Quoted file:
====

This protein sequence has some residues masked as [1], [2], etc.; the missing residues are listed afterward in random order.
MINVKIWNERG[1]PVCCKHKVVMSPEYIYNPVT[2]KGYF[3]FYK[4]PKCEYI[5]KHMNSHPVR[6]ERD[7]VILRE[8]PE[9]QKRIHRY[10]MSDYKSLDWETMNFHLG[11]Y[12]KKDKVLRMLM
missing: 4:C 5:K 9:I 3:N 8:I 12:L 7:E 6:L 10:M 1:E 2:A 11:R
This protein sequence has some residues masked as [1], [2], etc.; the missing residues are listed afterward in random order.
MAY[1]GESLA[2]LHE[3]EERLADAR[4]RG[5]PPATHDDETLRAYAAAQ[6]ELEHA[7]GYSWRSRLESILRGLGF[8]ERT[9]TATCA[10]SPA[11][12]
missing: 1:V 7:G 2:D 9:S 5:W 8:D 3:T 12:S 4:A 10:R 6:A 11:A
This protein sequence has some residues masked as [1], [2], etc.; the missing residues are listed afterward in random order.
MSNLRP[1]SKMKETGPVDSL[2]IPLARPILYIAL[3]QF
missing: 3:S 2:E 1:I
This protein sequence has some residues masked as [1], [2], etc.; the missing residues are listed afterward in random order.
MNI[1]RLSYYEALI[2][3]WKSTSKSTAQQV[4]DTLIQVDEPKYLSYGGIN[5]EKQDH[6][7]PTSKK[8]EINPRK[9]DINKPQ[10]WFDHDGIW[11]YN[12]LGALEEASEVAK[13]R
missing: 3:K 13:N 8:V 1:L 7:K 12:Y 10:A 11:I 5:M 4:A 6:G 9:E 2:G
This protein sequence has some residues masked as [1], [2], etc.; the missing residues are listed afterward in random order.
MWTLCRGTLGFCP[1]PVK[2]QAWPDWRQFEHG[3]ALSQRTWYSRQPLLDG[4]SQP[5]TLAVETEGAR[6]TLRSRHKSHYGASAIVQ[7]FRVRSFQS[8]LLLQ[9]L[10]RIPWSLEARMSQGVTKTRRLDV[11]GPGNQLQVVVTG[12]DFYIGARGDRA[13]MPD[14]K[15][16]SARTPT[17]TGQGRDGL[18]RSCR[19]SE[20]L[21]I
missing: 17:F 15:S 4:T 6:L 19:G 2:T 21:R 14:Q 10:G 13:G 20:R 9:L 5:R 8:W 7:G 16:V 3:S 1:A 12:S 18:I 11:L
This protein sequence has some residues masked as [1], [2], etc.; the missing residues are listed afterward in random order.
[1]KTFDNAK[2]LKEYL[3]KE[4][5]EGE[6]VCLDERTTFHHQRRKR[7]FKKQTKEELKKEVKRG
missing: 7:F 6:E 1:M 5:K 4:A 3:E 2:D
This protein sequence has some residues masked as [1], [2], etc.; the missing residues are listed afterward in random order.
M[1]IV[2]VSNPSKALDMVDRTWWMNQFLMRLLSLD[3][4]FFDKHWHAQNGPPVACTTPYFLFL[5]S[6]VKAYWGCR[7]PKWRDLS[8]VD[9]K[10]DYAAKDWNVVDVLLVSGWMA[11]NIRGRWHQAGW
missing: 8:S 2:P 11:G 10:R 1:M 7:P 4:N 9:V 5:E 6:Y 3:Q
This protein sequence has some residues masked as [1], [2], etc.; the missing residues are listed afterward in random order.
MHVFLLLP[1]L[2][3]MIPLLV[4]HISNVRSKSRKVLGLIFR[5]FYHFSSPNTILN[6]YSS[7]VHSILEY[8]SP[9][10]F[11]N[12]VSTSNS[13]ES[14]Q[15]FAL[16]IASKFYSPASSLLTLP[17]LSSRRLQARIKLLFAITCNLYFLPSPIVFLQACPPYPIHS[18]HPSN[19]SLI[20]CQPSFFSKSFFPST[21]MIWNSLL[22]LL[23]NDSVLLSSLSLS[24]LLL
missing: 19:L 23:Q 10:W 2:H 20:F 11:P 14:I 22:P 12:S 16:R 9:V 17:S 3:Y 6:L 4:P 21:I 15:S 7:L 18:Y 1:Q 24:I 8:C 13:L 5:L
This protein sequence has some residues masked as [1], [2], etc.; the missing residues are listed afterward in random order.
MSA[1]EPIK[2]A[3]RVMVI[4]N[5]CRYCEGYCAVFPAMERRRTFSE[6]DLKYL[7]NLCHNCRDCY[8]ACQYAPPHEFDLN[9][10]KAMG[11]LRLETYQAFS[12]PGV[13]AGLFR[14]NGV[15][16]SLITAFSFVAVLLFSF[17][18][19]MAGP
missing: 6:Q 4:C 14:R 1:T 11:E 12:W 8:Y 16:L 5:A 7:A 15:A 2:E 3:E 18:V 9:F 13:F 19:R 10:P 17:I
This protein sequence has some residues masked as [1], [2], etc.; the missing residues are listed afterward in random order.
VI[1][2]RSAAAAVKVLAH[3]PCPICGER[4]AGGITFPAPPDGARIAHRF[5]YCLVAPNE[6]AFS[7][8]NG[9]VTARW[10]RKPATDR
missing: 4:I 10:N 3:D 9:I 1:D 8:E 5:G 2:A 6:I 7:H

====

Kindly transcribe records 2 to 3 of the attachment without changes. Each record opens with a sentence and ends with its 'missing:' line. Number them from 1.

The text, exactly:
This protein sequence has some residues masked as [1], [2], etc.; the missing residues are listed afterward in random order.
MAY[1]GESLA[2]LHE[3]EERLADAR[4]RG[5]PPATHDDETLRAYAAAQ[6]ELEHA[7]GYSWRSRLESILRGLGF[8]ERT[9]TATCA[10]SPA[11][12]
missing: 1:V 7:G 2:D 9:S 5:W 8:D 3:T 12:S 4:A 10:R 6:A 11:A
This protein sequence has some residues masked as [1], [2], etc.; the missing residues are listed afterward in random order.
MSNLRP[1]SKMKETGPVDSL[2]IPLARPILYIAL[3]QF
missing: 3:S 2:E 1:I